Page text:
EL: Indeed, some telecom operators have found it difficult to offer a flexible user experience due to their existing IT infrastructure. One operator even told us they have 25 different systems in place and each time they want to implement something new they were concerned there would be a knock-on effect elsewhere.

Resistance from IT departments can also be a major pain point for Telecom marketers, so any digital implementation should cover an end-to-end digital offer without impacting legacy systems.

Another issue is logistics. It is never easy to distribute physical goods quickly, but now we have had to in the context of the pandemic. Digital distribution is for sure the most efficient channel, and with increasing adoption of eSIM this has also become much easier.

DB: Organisationally, there is a need to have a specific, agile team dedicated to digital projects. For example, if you have an application but are not able to update it regularly to create interest for the end user, it will become useless.

Also, people download a lot of applications, but after a few weeks they delete many of them, and here it is exactly the same. You can create stickiness with end users with a good proposition, but for that you need to have the right tools and be more flexible than you can with outdated IT legacy systems.

How does Thales’ value proposition works for telecom operators and what are the expected benefits?

EL: We’ve put together a whole journey, called Thales Trusted Digital Telco which helps mobile operators to switch to offering a full digital experience for their customers. This includes identification, billing, access to the connectivity service and customer care. It’s a complete end-to-end digital solution – in fact a complete ‘digital operator’ in white label form, which can be combined with eSIM management. We can also provide tools enabling trusted digital identities and mobile payments as well as delivering digital BSSs (Business Support Systems) that plug into existing legacy systems.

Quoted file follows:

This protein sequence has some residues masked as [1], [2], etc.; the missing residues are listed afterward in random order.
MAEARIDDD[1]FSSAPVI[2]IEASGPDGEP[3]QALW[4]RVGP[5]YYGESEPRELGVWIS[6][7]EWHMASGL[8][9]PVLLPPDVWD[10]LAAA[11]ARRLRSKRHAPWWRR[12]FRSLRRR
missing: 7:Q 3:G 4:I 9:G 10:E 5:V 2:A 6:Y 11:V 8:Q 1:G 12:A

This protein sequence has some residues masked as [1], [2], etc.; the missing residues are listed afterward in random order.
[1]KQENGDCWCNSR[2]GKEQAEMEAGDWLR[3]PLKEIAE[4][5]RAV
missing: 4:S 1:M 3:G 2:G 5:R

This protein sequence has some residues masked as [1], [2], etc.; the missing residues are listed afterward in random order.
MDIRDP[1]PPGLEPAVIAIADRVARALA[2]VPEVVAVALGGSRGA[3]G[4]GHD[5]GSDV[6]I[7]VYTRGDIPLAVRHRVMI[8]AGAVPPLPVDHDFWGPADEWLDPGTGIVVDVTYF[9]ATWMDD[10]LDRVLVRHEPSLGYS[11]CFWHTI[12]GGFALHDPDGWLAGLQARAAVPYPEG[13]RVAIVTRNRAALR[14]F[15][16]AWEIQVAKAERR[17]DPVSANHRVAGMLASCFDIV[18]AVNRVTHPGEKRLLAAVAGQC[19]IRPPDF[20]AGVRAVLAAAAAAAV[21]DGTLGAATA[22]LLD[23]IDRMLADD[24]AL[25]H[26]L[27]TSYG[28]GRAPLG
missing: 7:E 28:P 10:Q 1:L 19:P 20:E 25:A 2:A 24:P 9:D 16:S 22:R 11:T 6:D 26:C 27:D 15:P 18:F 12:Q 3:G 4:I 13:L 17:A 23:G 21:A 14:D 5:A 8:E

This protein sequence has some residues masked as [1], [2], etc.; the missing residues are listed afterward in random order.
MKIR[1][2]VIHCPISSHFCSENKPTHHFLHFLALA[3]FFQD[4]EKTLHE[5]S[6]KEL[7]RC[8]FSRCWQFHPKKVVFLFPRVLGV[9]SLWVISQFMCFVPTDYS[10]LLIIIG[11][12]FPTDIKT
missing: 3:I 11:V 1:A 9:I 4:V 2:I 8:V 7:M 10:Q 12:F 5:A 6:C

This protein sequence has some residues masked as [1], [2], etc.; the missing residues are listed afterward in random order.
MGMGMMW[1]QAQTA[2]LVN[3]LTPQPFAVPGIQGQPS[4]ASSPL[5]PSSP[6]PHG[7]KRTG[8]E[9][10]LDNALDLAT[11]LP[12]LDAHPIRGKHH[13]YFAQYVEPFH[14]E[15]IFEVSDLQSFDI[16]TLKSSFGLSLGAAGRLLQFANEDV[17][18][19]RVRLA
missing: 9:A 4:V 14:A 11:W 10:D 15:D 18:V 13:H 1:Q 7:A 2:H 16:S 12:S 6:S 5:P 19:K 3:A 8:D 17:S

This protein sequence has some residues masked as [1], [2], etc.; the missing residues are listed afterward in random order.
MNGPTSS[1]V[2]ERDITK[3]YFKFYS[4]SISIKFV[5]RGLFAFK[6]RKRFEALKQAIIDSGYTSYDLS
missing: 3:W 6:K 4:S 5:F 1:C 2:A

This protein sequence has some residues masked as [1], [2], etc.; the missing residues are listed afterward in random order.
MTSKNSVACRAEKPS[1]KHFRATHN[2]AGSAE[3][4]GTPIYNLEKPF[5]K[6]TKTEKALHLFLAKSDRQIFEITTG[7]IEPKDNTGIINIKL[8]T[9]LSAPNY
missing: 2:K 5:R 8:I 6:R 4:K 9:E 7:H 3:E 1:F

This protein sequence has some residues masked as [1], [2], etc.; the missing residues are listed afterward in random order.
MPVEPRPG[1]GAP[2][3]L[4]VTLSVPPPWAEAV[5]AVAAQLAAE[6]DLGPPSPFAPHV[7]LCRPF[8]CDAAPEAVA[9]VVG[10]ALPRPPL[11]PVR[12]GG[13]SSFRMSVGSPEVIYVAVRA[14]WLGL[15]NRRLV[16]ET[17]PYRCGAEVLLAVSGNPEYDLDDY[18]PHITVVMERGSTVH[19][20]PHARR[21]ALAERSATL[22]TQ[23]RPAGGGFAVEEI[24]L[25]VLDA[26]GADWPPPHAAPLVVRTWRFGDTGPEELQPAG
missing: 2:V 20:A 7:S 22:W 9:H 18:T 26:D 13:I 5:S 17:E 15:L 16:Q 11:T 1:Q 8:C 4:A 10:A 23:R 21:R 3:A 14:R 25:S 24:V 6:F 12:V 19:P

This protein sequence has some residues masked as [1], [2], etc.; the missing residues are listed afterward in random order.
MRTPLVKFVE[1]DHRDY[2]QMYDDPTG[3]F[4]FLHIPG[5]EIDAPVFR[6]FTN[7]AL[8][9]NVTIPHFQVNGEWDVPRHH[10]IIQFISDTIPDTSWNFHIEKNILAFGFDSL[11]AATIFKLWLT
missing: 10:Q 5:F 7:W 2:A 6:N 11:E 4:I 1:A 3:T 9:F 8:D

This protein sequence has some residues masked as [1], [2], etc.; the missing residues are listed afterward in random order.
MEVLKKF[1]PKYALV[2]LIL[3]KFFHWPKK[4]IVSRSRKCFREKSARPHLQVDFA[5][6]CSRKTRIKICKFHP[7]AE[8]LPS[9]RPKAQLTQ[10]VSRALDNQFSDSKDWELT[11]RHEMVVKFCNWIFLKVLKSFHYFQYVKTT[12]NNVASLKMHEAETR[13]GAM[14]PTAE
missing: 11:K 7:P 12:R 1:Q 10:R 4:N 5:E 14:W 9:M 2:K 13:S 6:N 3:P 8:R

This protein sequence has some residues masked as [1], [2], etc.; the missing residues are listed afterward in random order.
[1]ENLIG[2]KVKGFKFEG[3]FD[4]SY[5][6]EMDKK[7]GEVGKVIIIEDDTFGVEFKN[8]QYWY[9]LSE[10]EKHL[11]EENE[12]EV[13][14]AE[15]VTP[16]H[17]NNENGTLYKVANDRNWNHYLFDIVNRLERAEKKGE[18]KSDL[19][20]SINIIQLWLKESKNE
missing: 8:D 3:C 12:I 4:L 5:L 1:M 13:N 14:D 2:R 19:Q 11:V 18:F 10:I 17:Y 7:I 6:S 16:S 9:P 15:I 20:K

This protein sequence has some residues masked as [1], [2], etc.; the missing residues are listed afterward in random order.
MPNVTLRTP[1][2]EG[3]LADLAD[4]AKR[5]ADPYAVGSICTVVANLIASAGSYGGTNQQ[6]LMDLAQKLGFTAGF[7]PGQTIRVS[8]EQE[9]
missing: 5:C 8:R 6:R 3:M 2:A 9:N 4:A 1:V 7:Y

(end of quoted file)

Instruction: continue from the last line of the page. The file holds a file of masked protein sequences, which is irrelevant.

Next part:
DB: We also have the means to measure the benefits for telecom operators.

Our approach facilitates full deployment in a short timeframe, and gives operators the ability to launch new offers on any digital channel in days instead of months. Moreover, the benefits are clear and quantifiable.

For example, at the crucial first step of enrollment and subscription, the Trusted Digital Telco enables Telcos to improve user completion rates from 52% to 80%. McKinsey even estimates that a full digital transformation could help mobile operators nearly double cash flow conversions within five years.

Moving forward, what digital technologies do you think will further support telcos and their customers?

EL: Without doubt, technologies such as AI and machine learning can fully transform the telecom industry in a number of ways; this includes decision-making, by helping operators to anticipate and predict the right service offers for customers, based on their habits and past preferences. However, such solutions must guarantee privacy and compliance with local regulations.

From an operations standpoint, AI could also be used to streamline operations by anticipating peaks in network traffic and the like. In addition, those technologies are also enabling the deployment of augmented solutions, leveraging existing solutions in place and human domain expertise to create an enhanced hybrid experience.

If you are in interested in helping create a seamless digital experience for your mobile customers, you can find out more about the Trusted Digital Telco at our webpage.